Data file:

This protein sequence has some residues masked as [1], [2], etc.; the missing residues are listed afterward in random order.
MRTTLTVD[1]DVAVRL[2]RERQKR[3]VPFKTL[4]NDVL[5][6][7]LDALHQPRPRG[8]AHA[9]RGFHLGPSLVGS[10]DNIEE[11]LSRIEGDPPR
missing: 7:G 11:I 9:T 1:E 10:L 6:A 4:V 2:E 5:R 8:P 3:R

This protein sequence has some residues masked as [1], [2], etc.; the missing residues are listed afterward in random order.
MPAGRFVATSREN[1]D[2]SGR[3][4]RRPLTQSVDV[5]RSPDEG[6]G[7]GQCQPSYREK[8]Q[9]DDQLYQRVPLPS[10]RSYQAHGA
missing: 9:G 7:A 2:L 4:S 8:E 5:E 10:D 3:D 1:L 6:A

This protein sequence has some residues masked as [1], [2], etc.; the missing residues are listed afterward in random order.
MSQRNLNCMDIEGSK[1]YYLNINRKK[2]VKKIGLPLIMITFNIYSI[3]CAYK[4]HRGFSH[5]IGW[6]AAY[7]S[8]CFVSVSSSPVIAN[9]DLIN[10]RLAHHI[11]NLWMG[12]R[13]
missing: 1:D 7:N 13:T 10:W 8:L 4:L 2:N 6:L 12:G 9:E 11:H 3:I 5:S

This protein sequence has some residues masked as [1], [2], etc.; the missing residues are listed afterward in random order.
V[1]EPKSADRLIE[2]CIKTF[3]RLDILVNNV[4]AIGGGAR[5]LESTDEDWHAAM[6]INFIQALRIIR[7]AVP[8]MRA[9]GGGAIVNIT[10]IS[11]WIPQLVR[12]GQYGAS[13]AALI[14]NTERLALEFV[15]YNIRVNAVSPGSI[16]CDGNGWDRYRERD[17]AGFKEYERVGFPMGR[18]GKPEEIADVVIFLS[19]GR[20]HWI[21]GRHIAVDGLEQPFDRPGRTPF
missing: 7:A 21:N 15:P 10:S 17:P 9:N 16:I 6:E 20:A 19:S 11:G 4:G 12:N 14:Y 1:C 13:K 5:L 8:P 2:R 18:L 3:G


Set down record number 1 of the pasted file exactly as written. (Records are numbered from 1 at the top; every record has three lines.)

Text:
This protein sequence has some residues masked as [1], [2], etc.; the missing residues are listed afterward in random order.
MRTTLTVD[1]DVAVRL[2]RERQKR[3]VPFKTL[4]NDVL[5][6][7]LDALHQPRPRG[8]AHA[9]RGFHLGPSLVGS[10]DNIEE[11]LSRIEGDPPR
missing: 7:G 11:I 9:T 1:E 10:L 6:A 4:V 2:E 5:R 8:P 3:R